Myxozoans form a large group of poorly characterized parasites, which are nested within cnidarians. Complete myxozoan mitochondrial (mt) genomes have been characterized only from two genera: Kudoa and Enteromyxum. Species from the genus Kudoa, possess a rather standard mt genome: a single circular mt chromosome of ~18 kb. In contrast, Enteromyxum leei, possesses a fragmented genome divided into seven circular chromosomes of ~23 kb, making it the largest described animal mt genome. Each Enteromyxum chromosome harbors one coding gene region and a large non-coding region (~15 kb), nearly identical between chromosomes. To better understand the evolution of the partitioned mt genome in Myxozoa we sequenced the complete mt genome of another myxozan genus, Sphaeromyxa.
Preliminary results indicate that the mt genome of Sphaeromyxa zaharoni is organized unlike any hitherto sequenced myxozoan genome. It is formed of two circular chromosomes (~15 kb), which share the same non-coding region (~ 700 bp). Interestingly, these two chromosomes were found to recombine to form a single large (~30 kb) chimeric circular molecule, which includes two copies of the non-coding region.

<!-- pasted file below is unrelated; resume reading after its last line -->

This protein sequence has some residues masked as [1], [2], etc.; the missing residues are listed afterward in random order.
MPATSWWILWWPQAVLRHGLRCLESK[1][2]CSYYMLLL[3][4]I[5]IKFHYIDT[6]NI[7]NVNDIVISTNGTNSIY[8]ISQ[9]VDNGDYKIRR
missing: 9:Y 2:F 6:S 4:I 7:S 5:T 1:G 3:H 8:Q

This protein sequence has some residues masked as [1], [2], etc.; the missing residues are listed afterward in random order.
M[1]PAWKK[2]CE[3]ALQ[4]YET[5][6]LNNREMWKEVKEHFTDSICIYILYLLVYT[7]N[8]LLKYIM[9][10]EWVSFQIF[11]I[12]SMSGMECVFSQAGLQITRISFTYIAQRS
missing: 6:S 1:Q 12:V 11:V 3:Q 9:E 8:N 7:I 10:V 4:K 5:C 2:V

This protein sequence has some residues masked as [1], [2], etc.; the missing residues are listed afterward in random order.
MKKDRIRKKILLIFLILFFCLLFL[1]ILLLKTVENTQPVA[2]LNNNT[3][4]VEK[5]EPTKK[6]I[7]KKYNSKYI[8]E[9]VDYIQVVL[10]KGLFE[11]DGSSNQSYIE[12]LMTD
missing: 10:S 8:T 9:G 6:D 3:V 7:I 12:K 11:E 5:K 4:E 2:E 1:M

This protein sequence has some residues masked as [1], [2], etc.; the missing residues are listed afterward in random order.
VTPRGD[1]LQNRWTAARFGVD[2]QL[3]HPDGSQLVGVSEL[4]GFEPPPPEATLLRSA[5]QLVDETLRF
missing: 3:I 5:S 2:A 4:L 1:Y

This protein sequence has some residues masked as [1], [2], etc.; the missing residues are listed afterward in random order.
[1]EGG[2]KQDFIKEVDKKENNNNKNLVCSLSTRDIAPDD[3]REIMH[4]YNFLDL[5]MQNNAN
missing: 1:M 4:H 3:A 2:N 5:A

Since Sphaeromyxa is known to have diverged before Enteromyxum and Kudoa, our results suggest that genome fragmentation either occurred several times independently or that the presence of a single molecule is a secondary character in Kudoa. These observations highlight the remarkable evolutionary plasticity of mt genome organization within Myxozoa.